Derbyshire Freemasons back local tennis star with training grant

Thursday, 26 September 2019

Derbyshire Freemasons have provided support to local tennis star Joshua Johns with a training grant of £160 a month

13-year-old Joshua has Right Sided Hemiplegia (Cerebral Palsy and Epilepsy) and is a talented and very promising Wheelchair Tennis player. Joshua has been playing now for three years and in this time has already represented England at the National School Games twice. 

Joshua has won a number of UK National Series singles and doubles titles in 2019, and is now on the LTA elite performance programme, JFP2 (Junior Future Potential 2). He dreams of eventually representing his country in the Paralympics and competing in the Grand Slams.

All the current success and progress comes at a very high cost, as in order to make it to the top Joshua trains on and off court 4-5 times per week, which includes a personal trainer, alongside the group and individual tennis coaching he receives.

There are also travel and hotel costs for approximately seven weekend tournaments per year, plus five weekend training camps for the LTA JFP2 programme in London.

Joshua’s current regime costs approximately £8,000 per year and this will only increase in the coming years as travel to European competition is on the horizon.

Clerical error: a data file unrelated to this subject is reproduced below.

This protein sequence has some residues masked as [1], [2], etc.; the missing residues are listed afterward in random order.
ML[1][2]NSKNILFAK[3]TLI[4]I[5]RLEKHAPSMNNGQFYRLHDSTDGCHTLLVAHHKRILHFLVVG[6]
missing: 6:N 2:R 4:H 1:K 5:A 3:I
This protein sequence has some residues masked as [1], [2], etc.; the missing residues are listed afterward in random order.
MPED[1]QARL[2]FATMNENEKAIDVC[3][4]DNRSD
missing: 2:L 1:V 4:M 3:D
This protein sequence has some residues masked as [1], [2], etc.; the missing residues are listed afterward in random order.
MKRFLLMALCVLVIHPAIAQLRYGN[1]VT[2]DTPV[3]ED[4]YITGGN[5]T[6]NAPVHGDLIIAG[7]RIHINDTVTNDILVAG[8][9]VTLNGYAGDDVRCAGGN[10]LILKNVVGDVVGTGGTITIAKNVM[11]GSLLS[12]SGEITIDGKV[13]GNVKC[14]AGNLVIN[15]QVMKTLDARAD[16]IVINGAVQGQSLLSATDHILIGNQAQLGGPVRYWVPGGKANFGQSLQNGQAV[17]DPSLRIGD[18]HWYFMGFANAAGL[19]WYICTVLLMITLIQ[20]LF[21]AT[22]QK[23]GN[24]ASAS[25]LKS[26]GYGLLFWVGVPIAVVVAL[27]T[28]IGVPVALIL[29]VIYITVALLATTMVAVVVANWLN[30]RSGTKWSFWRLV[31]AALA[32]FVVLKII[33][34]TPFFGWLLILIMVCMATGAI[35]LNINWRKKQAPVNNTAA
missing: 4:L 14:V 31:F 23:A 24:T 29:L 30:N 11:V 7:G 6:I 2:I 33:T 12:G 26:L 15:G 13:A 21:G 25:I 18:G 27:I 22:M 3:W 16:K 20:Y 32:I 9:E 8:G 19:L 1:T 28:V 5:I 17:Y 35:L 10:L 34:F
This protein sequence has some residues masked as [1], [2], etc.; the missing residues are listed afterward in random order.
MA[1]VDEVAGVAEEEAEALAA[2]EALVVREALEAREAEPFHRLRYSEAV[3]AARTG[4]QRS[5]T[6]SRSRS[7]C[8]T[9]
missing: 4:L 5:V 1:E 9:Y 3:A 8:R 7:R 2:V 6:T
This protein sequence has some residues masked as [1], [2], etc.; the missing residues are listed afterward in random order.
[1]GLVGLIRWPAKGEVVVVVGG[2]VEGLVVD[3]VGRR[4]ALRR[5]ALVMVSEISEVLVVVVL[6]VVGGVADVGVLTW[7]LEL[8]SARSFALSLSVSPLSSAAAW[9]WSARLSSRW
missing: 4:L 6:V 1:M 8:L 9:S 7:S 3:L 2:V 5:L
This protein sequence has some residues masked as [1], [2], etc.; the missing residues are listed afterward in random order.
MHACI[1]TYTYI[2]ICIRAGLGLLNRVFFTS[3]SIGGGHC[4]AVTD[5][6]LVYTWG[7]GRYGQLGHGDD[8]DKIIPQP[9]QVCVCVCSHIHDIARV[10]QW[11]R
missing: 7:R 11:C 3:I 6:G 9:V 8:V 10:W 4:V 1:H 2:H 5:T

Joshua is very lucky and already has an amazing team of supporters, alongside his family who help facilitate his dreams, but they only cover approximately half these costs. Finding charities and commercial sponsors is very challenging in the current financial climate, so every pound donated helps towards keeping his dreams an achievable reality.

Derbyshire Freemasons became aware of Joshua and the Derbyshire Provincial Grand Charity were pleased to offer him a training grant of £160 per month which will continue until at least May 2020 and will help towards him achieving his ambitions.

Joshua said: ‘Quite simply I could not have made the progress I have, had it not been for the support of the Derbyshire Freemasons. To get to the top of my sport is a huge challenge and there is very tough competition to get there.

‘As disabled athletes we take our sport very seriously and train just as hard and frequently as the able bodied do. To be the best I can be I must firstly work the hardest I can every day that's the minimum requirement, but to keep pushing forward I need to access the best possible coaching and professional input, be it in the gym or on the tennis court.

‘Without the generosity and continued support of the Derbyshire Freemasons this would not be possible. I will never take the support they give me for granted and will repay them the best I can with hard work and determination to be the best I can be.'

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